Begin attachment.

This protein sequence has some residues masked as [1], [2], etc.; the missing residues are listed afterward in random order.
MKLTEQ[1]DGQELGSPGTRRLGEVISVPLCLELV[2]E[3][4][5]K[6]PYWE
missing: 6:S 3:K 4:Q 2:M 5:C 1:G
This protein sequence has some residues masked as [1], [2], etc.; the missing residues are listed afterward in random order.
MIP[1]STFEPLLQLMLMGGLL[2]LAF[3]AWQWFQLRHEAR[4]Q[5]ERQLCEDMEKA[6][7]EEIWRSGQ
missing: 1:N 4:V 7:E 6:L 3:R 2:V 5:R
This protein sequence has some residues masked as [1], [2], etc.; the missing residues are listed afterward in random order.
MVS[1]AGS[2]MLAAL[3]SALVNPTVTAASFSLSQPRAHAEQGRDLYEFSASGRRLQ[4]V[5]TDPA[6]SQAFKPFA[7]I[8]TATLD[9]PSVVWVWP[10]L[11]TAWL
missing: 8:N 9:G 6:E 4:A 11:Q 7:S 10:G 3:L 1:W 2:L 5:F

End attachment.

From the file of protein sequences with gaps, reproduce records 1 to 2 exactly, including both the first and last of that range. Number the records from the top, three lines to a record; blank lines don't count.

This protein sequence has some residues masked as [1], [2], etc.; the missing residues are listed afterward in random order.
MKLTEQ[1]DGQELGSPGTRRLGEVISVPLCLELV[2]E[3][4][5]K[6]PYWE
missing: 6:S 3:K 4:Q 2:M 5:C 1:G
This protein sequence has some residues masked as [1], [2], etc.; the missing residues are listed afterward in random order.
MIP[1]STFEPLLQLMLMGGLL[2]LAF[3]AWQWFQLRHEAR[4]Q[5]ERQLCEDMEKA[6][7]EEIWRSGQ
missing: 1:N 4:V 7:E 6:L 3:R 2:V 5:R